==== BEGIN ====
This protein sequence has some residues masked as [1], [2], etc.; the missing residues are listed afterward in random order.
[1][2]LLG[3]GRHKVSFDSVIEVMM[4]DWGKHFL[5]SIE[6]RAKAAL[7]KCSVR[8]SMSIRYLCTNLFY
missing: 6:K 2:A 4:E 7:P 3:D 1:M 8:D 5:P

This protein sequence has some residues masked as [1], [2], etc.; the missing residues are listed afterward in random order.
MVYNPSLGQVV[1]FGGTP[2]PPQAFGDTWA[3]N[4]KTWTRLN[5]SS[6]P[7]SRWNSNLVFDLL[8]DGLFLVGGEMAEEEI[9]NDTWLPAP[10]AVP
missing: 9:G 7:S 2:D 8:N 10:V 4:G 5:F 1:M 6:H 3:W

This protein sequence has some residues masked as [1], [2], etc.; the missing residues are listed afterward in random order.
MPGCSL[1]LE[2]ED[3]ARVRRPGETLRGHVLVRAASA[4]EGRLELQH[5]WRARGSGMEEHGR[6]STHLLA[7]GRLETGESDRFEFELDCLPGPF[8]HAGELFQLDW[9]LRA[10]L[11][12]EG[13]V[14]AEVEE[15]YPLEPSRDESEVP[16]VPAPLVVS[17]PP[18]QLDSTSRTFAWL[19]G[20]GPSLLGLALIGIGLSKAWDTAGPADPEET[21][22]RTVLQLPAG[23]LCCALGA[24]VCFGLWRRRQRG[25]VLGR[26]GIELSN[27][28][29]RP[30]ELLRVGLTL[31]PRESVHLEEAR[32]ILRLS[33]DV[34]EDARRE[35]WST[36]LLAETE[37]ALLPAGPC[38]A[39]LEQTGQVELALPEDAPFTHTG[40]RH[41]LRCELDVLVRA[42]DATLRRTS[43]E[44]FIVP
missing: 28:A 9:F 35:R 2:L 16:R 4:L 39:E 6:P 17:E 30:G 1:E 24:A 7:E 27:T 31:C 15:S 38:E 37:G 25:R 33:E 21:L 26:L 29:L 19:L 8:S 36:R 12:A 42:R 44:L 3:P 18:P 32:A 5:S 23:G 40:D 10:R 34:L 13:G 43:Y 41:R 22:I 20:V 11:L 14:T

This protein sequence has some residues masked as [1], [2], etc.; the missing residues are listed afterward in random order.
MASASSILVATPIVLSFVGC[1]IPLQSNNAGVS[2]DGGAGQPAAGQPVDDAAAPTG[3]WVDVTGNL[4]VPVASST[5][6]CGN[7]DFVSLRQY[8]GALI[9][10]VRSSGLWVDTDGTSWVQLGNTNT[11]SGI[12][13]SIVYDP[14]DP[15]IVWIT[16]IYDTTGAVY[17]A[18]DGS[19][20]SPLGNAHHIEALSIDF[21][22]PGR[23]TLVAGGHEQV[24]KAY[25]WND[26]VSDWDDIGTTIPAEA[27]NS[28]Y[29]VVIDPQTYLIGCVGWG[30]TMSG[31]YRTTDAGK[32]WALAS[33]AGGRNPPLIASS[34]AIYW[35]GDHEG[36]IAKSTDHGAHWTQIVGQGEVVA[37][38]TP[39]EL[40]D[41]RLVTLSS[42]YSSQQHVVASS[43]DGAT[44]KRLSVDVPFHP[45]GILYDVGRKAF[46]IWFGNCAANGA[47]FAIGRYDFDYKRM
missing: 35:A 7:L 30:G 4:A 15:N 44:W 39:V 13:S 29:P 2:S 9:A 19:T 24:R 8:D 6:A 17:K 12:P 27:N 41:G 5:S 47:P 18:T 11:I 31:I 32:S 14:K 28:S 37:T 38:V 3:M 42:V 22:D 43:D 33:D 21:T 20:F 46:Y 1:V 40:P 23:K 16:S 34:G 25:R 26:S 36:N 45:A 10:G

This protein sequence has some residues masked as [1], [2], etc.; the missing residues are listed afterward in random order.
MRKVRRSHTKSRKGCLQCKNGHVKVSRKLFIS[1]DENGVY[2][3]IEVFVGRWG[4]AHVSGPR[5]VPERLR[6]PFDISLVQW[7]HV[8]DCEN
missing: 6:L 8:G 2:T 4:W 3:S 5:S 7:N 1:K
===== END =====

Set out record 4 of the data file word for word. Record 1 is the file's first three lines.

This protein sequence has some residues masked as [1], [2], etc.; the missing residues are listed afterward in random order.
MASASSILVATPIVLSFVGC[1]IPLQSNNAGVS[2]DGGAGQPAAGQPVDDAAAPTG[3]WVDVTGNL[4]VPVASST[5][6]CGN[7]DFVSLRQY[8]GALI[9][10]VRSSGLWVDTDGTSWVQLGNTNT[11]SGI[12][13]SIVYDP[14]DP[15]IVWIT[16]IYDTTGAVY[17]A[18]DGS[19][20]SPLGNAHHIEALSIDF[21][22]PGR[23]TLVAGGHEQV[24]KAY[25]WND[26]VSDWDDIGTTIPAEA[27]NS[28]Y[29]VVIDPQTYLIGCVGWG[30]TMSG[31]YRTTDAGK[32]WALAS[33]AGGRNPPLIASS[34]AIYW[35]GDHEG[36]IAKSTDHGAHWTQIVGQGEVVA[37][38]TP[39]EL[40]D[41]RLVTLSS[42]YSSQQHVVASS[43]DGAT[44]KRLSVDVPFHP[45]GILYDVGRKAF[46]IWFGNCAANGA[47]FAIGRYDFDYKRM
missing: 35:A 7:L 30:G 4:A 15:N 44:W 39:V 13:S 29:P 2:S 9:A 19:T 24:R 8:D 6:A 17:K 12:P 27:N 41:G 5:S 47:P 18:T 11:I 31:I 32:S 14:K 28:S 37:T 38:V 3:M 42:V 22:D 43:D 33:D 21:T 20:F 46:Y 1:V 40:P 23:K 16:S 34:G 25:R 26:S 36:N 45:A 10:G